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Changing fonts can make reading easier for some, even in State Department memos

<i>Jason Lancaster/CNN</i><br/>The US Department of State is shifting fonts from Times New Roman
Jason Lancaster/CNN
The US Department of State is shifting fonts from Times New Roman

By Jen Christensen, CNN

On Monday, the US State Department’s domestic offices, bureaus and posts overseas will begin communicating in a style that’s unlike any other they’ve ever used before: The agency will ditch Times New Roman, a font it has been using since February 2004, and switch to the plainer Calibri.

Secretary of State Antony Blinken’s email about the change was titled “The Times (New Roman) are a-Changin,” according to the Washington Post.

The new typeface came recommended by internal diversity and disability groups. There has been a growing movement to make webpages and publications more accessible, including with fonts that are easier to read for people with dyslexia or those with aging eyes.

An agency spokesperson said in an email to CNN that “The Department is committed to creating a more accessible workplace and being a public sector leader in modeling accessibility best practices.”

Design-wise, Times New Roman is the fussier font. Calibri is what’s known as a sans serif font, meaning it does not have little flourishes known as “wings” and “feet” on each letter like Times New Roman does. These decorative, angular serifs can create accessibility issues for some readers, experts say.

Times New Roman can be difficult for people with a visual impairment, dyslexia or learning differences who use Screen Reader or Optical Character Recognition (OCR) technology for help reading printed material. OCR that uses character recognition to identify the shapes of digits, letters and other characters, converting a scanned image into an electronic format that can be searched.

“I think one of the strengths has been that Calibri is perceived that it’s a good strong font on a screen, as well as printed clarity,” said Dr. Sarah Lewthwaite, a senior research fellow at the University of Southampton who works on font and accessibility research. “One of the big things about accessibility is trying to remove barriers to make any resource or services as accommodating as possible to the largest number of people.”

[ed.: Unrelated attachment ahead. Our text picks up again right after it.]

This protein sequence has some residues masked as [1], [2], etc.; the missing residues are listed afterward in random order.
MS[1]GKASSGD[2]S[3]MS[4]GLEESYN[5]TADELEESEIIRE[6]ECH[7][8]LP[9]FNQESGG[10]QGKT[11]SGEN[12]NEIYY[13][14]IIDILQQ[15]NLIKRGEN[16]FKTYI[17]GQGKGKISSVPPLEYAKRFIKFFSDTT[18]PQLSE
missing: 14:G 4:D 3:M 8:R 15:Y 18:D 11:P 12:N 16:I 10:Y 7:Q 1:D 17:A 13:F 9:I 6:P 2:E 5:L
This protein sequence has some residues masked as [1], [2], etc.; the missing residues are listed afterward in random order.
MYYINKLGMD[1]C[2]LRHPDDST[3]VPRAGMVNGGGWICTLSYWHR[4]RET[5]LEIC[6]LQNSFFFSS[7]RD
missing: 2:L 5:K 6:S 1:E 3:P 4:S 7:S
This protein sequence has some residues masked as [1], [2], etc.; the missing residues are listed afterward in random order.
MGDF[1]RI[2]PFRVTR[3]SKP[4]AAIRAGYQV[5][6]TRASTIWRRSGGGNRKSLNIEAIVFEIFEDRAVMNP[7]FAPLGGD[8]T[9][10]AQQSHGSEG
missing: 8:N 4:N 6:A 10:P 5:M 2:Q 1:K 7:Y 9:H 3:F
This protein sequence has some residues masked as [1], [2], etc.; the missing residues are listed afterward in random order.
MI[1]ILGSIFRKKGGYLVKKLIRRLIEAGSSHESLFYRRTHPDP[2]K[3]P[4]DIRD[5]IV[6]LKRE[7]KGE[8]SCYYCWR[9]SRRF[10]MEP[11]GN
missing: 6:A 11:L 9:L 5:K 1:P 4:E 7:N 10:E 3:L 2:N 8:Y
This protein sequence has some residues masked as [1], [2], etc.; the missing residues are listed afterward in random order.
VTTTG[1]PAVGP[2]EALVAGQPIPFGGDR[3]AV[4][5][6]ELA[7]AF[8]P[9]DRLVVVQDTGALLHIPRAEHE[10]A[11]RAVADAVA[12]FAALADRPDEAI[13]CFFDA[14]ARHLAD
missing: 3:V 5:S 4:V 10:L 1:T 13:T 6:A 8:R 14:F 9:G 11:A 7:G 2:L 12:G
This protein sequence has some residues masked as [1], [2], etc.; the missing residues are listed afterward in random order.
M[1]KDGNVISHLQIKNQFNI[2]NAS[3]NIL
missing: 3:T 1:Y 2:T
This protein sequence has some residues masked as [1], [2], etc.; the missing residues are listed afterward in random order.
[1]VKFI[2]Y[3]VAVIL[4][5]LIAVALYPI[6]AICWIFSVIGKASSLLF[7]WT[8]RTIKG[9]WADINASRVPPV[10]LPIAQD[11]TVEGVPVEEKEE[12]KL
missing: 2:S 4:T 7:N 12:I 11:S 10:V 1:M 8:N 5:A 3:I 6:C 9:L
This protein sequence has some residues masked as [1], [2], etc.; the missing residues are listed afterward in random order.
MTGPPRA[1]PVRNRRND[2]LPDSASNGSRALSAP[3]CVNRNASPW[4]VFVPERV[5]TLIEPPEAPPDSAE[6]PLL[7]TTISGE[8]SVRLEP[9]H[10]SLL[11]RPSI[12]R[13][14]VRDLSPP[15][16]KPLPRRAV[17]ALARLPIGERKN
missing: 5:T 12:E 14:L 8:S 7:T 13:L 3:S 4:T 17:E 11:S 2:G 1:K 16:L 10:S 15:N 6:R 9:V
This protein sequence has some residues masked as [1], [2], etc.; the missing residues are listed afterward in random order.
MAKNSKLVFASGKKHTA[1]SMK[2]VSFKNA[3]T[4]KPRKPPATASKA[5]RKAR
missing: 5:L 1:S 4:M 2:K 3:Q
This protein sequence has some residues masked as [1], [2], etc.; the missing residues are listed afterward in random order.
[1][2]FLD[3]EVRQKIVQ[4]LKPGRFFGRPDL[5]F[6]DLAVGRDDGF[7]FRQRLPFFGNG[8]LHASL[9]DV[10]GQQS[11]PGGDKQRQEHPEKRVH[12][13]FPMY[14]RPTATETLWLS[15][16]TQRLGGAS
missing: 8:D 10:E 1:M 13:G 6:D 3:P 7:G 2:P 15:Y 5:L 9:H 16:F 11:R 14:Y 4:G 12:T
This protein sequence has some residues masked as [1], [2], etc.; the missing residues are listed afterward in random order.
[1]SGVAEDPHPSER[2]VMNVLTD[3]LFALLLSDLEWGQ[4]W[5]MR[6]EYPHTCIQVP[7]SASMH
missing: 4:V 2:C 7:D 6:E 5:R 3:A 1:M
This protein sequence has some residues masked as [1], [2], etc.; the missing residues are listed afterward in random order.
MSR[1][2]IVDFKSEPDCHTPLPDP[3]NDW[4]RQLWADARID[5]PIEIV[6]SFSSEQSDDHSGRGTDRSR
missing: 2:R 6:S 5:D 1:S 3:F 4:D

Additionally, Calibri offers a wider range of characters, so it works well with other languages, Lewthwaite said.

Times New Roman can cause some visual recognition issues for people with learning disabilities. Visual acuity also declines with age, and the clarity of a sans serif typeface can make reading easier, Lewthwaite said.

When we read, we don’t just focus on a word. We look ahead toward the next word, and the next. Sometimes, a reader will recognize shapes rather than reading every single part of the word, and they skip forward through the text.

“Typeface is important to readability, which is how easy your text is to read,” Lewthwaite said.

Reading involves a collaboration between those areas of the brain that support language and those areas of the visual system that allow the brain to recognize objects, explains Dr. Guinevere Eden, a professor in the Department of Pediatrics and director of the Center for the Study of Learning at Georgetown University, whose areas of study include the neural bases for reading. The brain actually repurposes the neurons involved in object recognition for letter and word recognition, she said.

The visual clutter of fonts with wings and feet like Times New Roman can trip a reader up and get in the way.

“Fonts that are busy, perhaps they induce crowding, and that can be a problem in terms of accessing that print,” Eden said.

Crowding is a phenomenon in which the recognition of objects — in this case letters — is impaired by the presence of neighboring objects so the reader perceives details with less clarity.

If a font is sharp enough, standing out from its background, the contrast can especially help people who have a visual impairment. More space between letters, lines and words can also help a font be readable, but there is the practical reality that people in the State Department value brevity, and adding too much space to a page may not be practical.

Lewthwaite noted that it can be difficult to distinguish between the capital letter “I” and the lowercase “l” with Calibri, and punctuation is small.

It’s also important to keep in mind that sans serif fonts like Calibri may not increase reading speed or comprehension, Eden said, and fonts don’t necessarily enable people with dyslexia to become skilled readers.

“As long as you’re not making it less accessible to anybody, you have nothing to lose, and even if a small fraction of the population benefits from it, it’s worth doing,” she said.

Lewthwaite added that a more accessible font can benefit everyone, whether you’re writing to your grandmother or a colleague.

“This is about all of us,” she said.

The State Department says that even something as simple as a change in font can be a matter of diplomacy and send an important signal to the world.

“The new font change will make the Department’s written products and communications more accessible. It demonstrates Secretary Blinken’s allyship to those with disabilities and underscores his support for employees with disabilities,” the spokesperson said in its email to CNN. “Moreover, this change underscores that the values and message of disability inclusion are not restricted to any given month or period, but something that should be pursued all year round.”

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